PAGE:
Last updated on April 12, 2021. 

Please note: While most Americans have already received the third and latest round of direct COVID-19 financial relief through Economic Impact Payments (EIPs), some have not yet received and will not receive unless they file a 2020 tax return or tax extension by May 17, 2021. If you have questions about receiving an EIP, please visit this resource from the Consumer Financial Protection Bureau.

Many are excited to leave 2020 behind. However, there is one major 2020-related task left to complete: your 2020 individual tax return. In March of 2020, Congress passed the CARES Act to provide relief to those impacted by the COVID-19 pandemic. If you received a stimulus payment or unemployment payment or were impacted by the CARES Act in another way, you may be wondering how it affects your tax filing. Here’s an overview of a few things to keep in mind as you prepare your 2020 taxes.

Economic Impact Payments and Recovery Rebate Credit

Economic impact payments – also referred to as “stimulus checks” – are not taxable for federal purposes, but they do reduce your recovery rebate credit.

Taxpayers are required to reconcile any economic impact payments they received against the recovery rebate credit calculated using their 2020 filing status, adjusted gross income, and qualified dependents.  If you have experienced a lower adjusted gross income or have added additional dependents, you may receive a credit on your 2020 tax return, resulting in a larger benefit.

Taxpayers are eligible to claim the recovery rebate credit if, in 2020, they were a U.S. citizen or U.S. resident alien, weren’t a dependent of another taxpayer and have a valid social security number. This includes individuals who died in 2020. If you qualify but didn’t receive the recovery rebate credit in the form of economic impact payments, you will receive the difference as a refundable credit toward your 2020 taxes.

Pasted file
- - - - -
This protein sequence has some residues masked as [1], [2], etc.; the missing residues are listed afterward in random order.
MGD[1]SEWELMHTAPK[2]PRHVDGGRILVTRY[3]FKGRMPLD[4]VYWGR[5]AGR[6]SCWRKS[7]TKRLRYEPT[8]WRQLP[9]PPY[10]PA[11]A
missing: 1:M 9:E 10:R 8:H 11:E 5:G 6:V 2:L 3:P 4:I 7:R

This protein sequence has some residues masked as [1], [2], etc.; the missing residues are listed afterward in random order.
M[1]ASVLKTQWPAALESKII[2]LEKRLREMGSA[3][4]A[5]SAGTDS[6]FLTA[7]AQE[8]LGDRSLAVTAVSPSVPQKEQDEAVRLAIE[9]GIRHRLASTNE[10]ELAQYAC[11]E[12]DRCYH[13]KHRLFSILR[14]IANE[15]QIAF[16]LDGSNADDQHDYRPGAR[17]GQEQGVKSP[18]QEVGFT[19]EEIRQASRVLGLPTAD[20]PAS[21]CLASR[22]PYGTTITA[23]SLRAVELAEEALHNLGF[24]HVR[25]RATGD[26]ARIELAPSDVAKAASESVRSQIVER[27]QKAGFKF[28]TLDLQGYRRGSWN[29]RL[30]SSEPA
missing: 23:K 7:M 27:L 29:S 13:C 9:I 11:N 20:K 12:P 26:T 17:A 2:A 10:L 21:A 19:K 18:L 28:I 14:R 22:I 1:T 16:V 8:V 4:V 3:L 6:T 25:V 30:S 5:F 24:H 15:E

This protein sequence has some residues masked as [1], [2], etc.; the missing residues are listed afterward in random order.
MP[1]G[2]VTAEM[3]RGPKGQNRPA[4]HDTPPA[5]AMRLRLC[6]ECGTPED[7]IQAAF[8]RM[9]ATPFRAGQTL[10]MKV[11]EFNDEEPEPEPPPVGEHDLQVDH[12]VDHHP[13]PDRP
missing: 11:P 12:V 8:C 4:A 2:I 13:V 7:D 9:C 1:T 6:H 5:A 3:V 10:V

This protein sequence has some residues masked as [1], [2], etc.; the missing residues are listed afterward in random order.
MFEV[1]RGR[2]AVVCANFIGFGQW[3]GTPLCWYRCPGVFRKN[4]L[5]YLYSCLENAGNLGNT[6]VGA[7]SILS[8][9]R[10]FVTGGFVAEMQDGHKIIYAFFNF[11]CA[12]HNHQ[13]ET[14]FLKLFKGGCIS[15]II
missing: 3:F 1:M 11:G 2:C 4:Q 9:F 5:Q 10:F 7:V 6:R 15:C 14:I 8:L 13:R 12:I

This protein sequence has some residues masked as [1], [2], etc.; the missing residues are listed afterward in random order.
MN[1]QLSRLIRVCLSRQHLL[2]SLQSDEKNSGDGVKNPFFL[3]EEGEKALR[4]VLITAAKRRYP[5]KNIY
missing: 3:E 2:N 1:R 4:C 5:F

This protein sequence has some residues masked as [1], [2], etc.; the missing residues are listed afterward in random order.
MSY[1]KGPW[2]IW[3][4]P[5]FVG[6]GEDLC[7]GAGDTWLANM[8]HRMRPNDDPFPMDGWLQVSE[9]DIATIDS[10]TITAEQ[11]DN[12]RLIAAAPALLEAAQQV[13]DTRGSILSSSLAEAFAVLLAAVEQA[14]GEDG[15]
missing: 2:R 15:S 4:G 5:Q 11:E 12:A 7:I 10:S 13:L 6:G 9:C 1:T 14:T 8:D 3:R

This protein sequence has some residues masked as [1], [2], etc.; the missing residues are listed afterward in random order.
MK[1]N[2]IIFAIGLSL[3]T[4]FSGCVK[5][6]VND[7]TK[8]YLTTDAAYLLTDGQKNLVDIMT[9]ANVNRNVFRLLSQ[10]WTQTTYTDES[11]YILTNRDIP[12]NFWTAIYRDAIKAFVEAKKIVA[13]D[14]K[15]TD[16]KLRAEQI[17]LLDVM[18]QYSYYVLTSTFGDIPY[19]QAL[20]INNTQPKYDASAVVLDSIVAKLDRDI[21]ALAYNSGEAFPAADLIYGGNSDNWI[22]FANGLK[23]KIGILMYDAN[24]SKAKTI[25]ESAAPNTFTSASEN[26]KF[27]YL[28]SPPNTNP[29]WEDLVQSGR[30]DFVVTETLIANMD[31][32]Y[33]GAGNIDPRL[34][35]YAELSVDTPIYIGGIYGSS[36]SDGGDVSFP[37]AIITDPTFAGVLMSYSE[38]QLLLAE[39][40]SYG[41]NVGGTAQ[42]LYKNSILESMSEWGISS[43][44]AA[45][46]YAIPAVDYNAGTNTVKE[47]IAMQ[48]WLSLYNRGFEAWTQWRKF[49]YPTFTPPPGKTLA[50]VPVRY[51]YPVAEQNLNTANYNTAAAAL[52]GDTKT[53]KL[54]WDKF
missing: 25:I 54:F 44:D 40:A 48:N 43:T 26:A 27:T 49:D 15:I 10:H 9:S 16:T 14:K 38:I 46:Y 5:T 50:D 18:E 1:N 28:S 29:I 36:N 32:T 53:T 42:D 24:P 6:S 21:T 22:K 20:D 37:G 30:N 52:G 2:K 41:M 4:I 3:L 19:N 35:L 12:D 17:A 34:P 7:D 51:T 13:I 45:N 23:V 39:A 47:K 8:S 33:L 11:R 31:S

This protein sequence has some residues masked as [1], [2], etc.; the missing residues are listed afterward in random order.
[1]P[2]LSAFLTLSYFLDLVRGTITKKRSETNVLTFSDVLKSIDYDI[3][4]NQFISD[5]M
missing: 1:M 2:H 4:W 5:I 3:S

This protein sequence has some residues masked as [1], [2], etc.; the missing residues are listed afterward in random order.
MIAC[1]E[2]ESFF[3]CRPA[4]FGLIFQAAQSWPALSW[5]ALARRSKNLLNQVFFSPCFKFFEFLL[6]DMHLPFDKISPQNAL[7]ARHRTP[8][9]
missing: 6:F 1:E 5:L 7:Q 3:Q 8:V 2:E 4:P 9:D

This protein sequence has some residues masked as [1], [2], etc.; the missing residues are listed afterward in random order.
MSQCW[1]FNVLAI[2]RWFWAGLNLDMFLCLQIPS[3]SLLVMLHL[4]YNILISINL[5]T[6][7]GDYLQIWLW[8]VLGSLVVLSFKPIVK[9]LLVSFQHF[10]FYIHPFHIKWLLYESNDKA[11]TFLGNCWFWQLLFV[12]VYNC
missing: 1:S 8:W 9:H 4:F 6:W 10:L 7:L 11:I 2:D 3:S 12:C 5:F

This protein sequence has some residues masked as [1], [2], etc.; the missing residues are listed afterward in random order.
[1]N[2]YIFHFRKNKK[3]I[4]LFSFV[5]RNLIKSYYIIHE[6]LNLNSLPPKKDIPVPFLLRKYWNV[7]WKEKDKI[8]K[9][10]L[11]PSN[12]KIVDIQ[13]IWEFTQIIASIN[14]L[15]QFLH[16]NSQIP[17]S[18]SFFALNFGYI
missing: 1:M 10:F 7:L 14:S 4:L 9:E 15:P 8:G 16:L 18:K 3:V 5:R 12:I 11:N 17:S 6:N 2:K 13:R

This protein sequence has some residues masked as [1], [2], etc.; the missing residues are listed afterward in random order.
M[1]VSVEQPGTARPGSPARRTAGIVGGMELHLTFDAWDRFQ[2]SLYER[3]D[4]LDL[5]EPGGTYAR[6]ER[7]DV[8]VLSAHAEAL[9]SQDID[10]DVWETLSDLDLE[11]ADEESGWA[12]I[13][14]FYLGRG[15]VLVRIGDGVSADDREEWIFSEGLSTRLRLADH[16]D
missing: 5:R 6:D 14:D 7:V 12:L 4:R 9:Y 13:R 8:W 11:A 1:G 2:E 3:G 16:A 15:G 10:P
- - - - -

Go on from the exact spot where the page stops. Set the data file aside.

Unemployment Compensation and Additional $600 Weekly Benefit

In addition to economic impact payments, the CARES Act included provisions that allowed individuals eligible for regular unemployment compensation to receive an additional $600 weekly unemployment compensation benefit.

Unemployment compensation is taxable income. States issue form 1099-G to report unemployment compensation and any federal or state withholding amounts to recipient taxpayers, and taxpayers then report this amount in their form 1040.

It’s important to note that while individuals can elect to withhold taxes from unemployment compensation, they are not required to do so. This means many affected taxpayers may be surprised to learn that the unemployment compensation they received is taxable. They may be further surprised to learn any voluntary withholding from their regular unemployment compensation was not also deducted from the additional $600 weekly benefit. If you received these benefits, keep in mind they may have a large impact on your net tax due or expected refund.

Note: On March 11, 2021, President Biden signed the American Rescue Plan of 2021 legislation including a retroactive provision excluding the first $10,200 of unemployment benefits received in 2020 from federal taxable income. Congress and the IRS are well aware of the many affected taxpayers that have already filed their 2020 returns, which included these amounts as taxable income. The IRS posted a statement strongly requesting those who have already filed not to amend their return until the IRS issues guidance specific to these amendments. Any affected taxpayers who have not filed, should complete the IRS worksheet used to determine taxability of unemployment benefits.  

Above the Line Charitable Deduction

The CARES Act also includes a special new provision that allows taxpayers to easily deduct donations made to charities in 2020 in the form of an “above-the-line” charitable deduction. The deduction is limited to $300 for single and married filing joint taxpayers, and $150 for married taxpayers filing separately.

To qualify, the taxpayer should choose a standard deduction rather than an itemized deduction. Contributions must also be made to organizations that are charitable, religious, educational, scientific, or literary in purpose. Keep in mind that an above-the-line deduction may not be taken for a donor advised fund contribution.

Next steps:

  1. For a refresher on the provisions included within the CARES Act, read my previous article.
  2. Contact me if you have any questions.
  3. Subscribe to our e-newsletter.

Bankers Trust Company and its affiliates and their representatives do not provide tax or legal advice. You should consult with your tax and legal advisors regarding your unique situation and needs.